• It is so difficult these days figuring out who is right and who is wrong. Everybody including the press tells a different story and none of them are the same.
      I have no knowledge about anything you talk about in your second paragraph, but I can agree with you on the first paragraph about him wanted for questioning only. All the charges seem extremely trumped up.
      I am sure the American government would like to see him go down and I can guess that they are pressuring the Swedish government in to those charges.

      • Do you honestly believe that Assange’s lawyers did not present “he is only wanted for questioning” during Assange’s extradition order?

        • I know that the women that claimed he sexually assaulted them were pressured by the government to make the complaint and that the sex was consensual. Maybe that is why he has not been extradited.

          • Maybe what was meant was non-consensual, because Assange has always claimed it was consensual.

            It is the description of accusations that indicated that consent was absent.

            The only reason he has not been extradited is that Correa interfering in Sweden’s and the UK’s legal system.

            Assange will surrender once Correa is voted out of office, or Correa becomes bored of him.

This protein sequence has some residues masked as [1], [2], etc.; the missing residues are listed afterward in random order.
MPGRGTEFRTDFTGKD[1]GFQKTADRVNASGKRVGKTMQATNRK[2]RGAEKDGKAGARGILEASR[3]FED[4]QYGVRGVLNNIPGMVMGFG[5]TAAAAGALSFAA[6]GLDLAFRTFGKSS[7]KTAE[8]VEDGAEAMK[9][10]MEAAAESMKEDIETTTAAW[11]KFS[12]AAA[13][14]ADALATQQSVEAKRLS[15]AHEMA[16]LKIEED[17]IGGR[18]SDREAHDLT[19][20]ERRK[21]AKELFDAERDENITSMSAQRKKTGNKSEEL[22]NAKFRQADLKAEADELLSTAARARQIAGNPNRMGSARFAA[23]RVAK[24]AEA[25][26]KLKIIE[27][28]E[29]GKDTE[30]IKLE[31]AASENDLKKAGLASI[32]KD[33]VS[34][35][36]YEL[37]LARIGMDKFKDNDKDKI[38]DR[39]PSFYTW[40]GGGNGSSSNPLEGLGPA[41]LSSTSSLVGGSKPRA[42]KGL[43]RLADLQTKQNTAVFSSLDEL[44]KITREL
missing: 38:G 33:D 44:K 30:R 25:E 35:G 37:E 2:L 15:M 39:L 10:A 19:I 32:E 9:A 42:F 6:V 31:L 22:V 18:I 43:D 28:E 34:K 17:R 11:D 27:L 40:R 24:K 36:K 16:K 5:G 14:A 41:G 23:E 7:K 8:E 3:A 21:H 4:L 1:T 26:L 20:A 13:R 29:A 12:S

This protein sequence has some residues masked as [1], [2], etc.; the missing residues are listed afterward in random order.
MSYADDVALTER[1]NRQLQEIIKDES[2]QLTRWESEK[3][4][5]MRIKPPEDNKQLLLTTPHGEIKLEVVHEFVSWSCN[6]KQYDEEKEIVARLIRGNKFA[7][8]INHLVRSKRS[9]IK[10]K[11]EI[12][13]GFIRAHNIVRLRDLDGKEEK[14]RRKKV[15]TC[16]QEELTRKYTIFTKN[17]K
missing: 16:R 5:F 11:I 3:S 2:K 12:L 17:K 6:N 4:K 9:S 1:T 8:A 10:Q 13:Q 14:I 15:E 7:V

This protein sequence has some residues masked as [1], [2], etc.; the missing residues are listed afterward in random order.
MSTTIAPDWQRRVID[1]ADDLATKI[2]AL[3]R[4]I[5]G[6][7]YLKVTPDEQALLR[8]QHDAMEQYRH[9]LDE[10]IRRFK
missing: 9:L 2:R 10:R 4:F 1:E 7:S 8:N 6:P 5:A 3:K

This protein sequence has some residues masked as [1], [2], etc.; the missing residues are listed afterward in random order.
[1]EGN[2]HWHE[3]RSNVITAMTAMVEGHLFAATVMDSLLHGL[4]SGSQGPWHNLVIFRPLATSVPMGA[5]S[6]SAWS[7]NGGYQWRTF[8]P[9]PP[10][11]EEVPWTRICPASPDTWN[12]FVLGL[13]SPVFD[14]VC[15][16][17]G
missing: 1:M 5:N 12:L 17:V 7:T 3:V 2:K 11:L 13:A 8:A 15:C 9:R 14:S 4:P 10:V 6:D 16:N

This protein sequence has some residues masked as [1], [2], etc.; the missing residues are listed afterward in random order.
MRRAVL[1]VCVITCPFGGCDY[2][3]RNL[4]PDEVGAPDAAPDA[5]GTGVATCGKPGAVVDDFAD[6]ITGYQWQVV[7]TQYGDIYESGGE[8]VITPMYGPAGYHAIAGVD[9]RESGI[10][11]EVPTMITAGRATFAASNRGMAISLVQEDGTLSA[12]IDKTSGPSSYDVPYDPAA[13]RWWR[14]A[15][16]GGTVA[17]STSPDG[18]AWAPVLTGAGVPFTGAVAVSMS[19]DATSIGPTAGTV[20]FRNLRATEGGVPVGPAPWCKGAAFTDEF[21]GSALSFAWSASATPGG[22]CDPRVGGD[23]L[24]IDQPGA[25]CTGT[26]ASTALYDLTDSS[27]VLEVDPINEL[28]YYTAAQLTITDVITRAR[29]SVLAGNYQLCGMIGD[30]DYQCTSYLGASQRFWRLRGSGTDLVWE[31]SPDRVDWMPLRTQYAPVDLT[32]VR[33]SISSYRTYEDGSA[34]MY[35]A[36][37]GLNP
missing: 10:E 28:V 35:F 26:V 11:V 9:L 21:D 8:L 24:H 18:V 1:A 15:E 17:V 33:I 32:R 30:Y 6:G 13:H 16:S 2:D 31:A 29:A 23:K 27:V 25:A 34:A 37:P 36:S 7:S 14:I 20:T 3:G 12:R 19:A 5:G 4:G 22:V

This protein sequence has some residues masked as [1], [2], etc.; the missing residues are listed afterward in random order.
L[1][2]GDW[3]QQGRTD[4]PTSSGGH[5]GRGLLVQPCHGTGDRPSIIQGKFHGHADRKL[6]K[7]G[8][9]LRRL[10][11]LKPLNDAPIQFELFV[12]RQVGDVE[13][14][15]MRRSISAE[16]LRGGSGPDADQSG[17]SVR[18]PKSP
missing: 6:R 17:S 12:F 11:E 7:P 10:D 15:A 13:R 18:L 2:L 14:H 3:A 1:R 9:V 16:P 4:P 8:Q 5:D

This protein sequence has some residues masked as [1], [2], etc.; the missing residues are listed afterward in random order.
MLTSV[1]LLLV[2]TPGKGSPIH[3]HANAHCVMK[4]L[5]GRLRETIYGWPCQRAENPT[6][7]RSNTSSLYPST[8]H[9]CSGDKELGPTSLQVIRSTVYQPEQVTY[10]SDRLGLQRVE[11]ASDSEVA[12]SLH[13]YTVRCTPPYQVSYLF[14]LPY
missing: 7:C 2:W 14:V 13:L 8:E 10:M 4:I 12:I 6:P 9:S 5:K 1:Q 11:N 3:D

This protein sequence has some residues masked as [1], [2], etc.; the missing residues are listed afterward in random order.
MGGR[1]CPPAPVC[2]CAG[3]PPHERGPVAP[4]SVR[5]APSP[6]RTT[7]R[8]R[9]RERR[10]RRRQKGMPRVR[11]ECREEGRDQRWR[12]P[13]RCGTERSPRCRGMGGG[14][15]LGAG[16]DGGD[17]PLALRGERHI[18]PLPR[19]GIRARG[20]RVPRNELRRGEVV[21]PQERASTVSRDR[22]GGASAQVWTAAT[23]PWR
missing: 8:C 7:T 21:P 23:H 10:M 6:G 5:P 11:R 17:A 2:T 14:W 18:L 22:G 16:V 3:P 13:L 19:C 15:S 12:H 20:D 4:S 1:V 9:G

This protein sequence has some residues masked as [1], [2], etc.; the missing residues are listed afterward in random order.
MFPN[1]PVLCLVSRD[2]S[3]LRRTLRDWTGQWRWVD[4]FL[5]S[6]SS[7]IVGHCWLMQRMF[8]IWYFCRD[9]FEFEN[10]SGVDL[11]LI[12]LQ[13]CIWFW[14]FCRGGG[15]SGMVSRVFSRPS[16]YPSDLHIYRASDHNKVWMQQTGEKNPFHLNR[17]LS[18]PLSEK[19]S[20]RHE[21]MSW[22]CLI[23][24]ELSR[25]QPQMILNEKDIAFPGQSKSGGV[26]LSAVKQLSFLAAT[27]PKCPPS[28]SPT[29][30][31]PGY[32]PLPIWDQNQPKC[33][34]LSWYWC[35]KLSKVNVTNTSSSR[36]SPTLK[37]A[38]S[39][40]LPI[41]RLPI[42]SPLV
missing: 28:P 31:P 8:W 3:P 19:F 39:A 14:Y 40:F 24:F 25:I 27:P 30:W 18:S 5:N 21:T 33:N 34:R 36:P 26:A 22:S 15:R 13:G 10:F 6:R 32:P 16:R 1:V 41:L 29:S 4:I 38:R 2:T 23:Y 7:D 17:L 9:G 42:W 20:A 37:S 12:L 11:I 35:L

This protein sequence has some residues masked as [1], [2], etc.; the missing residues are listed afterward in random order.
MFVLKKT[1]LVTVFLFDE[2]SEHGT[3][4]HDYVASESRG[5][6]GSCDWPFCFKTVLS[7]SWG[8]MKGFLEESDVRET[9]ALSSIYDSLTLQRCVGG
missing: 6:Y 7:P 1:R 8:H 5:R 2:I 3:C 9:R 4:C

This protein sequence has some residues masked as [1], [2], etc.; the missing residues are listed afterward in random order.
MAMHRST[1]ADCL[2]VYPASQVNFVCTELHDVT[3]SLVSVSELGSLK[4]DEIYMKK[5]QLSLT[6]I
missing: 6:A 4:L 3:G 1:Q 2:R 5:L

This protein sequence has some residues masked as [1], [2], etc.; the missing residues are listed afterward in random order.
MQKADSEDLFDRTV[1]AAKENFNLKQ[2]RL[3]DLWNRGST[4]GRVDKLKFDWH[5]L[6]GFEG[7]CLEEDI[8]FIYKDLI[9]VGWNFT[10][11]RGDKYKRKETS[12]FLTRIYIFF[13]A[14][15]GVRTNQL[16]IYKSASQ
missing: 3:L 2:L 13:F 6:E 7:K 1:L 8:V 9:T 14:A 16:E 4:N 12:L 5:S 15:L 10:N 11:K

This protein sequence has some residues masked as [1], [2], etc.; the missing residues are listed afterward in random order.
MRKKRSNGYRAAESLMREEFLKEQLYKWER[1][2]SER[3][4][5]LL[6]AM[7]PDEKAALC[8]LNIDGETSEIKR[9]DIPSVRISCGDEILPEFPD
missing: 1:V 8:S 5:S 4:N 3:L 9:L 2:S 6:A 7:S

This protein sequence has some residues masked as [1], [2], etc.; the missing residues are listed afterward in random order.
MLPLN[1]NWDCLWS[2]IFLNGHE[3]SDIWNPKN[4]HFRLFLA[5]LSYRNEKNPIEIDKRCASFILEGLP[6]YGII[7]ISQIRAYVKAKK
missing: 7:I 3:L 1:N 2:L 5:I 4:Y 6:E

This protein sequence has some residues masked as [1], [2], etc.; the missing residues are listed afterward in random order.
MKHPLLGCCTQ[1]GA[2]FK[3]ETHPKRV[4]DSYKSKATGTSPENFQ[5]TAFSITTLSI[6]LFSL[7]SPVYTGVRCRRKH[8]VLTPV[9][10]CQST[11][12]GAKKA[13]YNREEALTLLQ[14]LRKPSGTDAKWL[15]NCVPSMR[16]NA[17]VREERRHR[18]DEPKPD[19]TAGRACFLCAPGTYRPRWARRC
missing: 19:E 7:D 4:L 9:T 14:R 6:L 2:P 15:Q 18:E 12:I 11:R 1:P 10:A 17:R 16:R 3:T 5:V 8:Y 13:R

• Why do people persist in repeating this long-refuted nonsense?

      “Assange is not wanted merely for questioning.

      “He is wanted for arrest.

      “This arrest is for an alleged crime in Sweden as the procedural stage before charging (or “indictment”). Indeed, to those who complain that Assange has not yet been charged, the answer is simple: he cannot actually be charged until he is arrested.”

      See http://www.newstatesman.com/david-allen-green/2012/08/legal-myths-about-assange-extradition

      • Three things:

        Are you aware that David Allen Green is a UK media lawyer who has no specialist knowledge on either extradition law or Swedish law? That point he makes about questioning as a “procedural stage” just before formal charging? He made that bit up – there is no such stage in the Swedish prosecutorial process. He is well known for his personal animus against Julian Assange.

        Did you know that under Swedish law it is forbidden for a prosecutor to make a decision whether to charge – I’ll repeat that – TO MAKE A DECISION regarding whether to charge or not until the preliminary investigation is completed? This, obviously, would include questioning a suspect about the allegations made against him. Honestly, what kind of *justice* system moves ahead to either charges or trial in a he said/she said sexual crimes case before even ONCE hearing the suspect’s side of the story? Remember, Assange has only been questioned regarding one of the four allegations on the extradition warrant (the one about the “burst” condom, which the forensics report found had no DNA at all on it).